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Greenfield Workshop - Your input please

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Forum topic by EricTy posted 12-03-2012 02:46 PM 917 views 0 times favorited 13 replies Add to Favorites Watch
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EricTy

60 posts in 947 days


12-03-2012 02:46 PM

Good Morning everyone.

I have a chance to create a Greenfield Workshop. I was hoping to get some good input into the cute little (and sometimes big) stuff that makes a good workshop great.

I’ve been working in my basement which is 20’ x 20’ with poles, shelving offset from walls and other obstacles that makes tripping over stuff so incredibly fun.

I understand material flow and how jointers and planers should be near the wood storage, table saw is centered, workbench is in a corner to give two wall storage, etc.

I’m thinking 9’ or 10’ ceilings to be able to do large pieces on end in the router table.

I would like a number of skylights to bring in natural light.

I’ll put in pneumatic lines so I have that available.

No hopper as this will be located in the backyard far enough away that tying it into drain source will be a bitch.

Heat will probably be either electric or wood burning stove.

I guess my first question is what general size should I target? I’ve got a layout started in Grizzly Workshop Planner that is 24’x32’. Boy that looks big.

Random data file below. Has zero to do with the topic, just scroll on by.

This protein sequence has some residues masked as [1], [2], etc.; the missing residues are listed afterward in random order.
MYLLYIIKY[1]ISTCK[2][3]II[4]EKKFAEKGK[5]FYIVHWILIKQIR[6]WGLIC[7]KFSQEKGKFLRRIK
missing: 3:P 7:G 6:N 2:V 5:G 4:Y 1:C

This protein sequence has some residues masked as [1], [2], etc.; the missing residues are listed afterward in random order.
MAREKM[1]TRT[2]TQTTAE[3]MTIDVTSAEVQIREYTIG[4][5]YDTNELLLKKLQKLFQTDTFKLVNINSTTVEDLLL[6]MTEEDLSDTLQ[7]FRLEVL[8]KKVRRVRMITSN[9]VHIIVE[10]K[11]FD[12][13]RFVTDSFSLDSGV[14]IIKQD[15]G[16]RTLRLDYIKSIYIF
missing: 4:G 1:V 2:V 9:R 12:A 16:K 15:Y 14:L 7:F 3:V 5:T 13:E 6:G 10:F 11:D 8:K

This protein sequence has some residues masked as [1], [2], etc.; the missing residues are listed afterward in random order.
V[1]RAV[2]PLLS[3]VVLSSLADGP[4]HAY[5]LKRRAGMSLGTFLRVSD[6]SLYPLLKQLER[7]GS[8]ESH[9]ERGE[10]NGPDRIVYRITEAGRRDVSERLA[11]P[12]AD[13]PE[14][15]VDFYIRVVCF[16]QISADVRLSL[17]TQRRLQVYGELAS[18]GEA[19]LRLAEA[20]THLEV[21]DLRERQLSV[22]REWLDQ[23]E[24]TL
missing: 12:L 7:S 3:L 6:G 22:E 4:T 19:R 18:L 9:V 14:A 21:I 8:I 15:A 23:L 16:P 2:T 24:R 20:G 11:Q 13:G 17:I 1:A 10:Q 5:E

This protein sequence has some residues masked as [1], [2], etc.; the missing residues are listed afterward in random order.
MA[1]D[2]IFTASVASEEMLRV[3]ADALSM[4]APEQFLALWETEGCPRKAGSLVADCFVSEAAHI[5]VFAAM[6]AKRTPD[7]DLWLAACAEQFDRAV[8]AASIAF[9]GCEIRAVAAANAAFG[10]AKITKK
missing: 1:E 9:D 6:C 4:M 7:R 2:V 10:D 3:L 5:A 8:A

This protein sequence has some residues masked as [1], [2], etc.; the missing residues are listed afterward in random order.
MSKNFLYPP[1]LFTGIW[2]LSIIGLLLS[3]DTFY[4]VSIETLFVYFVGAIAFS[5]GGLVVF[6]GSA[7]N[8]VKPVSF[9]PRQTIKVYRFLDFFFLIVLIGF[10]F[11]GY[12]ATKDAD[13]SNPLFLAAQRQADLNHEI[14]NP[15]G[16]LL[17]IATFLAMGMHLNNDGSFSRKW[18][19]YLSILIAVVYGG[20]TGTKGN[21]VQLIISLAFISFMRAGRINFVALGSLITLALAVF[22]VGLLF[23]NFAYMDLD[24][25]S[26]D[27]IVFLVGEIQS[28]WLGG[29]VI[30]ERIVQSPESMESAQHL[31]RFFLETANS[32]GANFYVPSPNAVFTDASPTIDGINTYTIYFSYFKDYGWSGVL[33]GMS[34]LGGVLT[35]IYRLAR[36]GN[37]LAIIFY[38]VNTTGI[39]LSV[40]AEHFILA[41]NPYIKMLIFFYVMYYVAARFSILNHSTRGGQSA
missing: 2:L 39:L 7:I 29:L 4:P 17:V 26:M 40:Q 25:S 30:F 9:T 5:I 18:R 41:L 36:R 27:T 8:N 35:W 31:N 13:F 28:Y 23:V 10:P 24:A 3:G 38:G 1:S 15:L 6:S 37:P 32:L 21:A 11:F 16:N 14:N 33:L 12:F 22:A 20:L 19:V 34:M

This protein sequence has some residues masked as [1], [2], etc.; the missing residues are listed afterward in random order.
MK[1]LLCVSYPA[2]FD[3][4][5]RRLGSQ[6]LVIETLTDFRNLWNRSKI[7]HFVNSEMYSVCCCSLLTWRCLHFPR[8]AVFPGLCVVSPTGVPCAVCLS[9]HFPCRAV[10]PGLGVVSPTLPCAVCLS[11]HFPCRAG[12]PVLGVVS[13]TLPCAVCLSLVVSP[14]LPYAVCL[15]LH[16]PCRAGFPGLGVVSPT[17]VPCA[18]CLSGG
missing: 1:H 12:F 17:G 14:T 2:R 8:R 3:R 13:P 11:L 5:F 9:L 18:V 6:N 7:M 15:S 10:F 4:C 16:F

I’m hoping to get an outpouring of ideas and more specifically the mistakes you’ve made and what you would do differently as well as the great decisions you’ve made.

Thanks in advance for everyone’s input.

-- Only you know the mistakes were intentional...


13 replies so far

View MedicKen's profile

MedicKen

1600 posts in 2159 days


#1 posted 12-03-2012 03:00 PM

While 24×32 does look big on paper it will very quickly become very cramped. I would suggest laying it out in real time where it is to be built. Drive some stakes in the ground at the corners to visualize the overall size. I think you will see its not as big as you think. Ceiling height, I would go no less than 9’, 10’ would be better. But remember that extra volume that will have to be cooled or heated and will cost more to do so. It will also have a major affect on your lighting choices. I would go with 10’ ceilings and add some small windows up high on the wall on the south facing side. It will help with natural lighting and also solar heating.

-- My job is to give my kids things to discuss with their therapist....medic20447@gmail.com

View 404 - Not Found's profile

404 - Not Found

2544 posts in 1666 days


#2 posted 12-03-2012 03:48 PM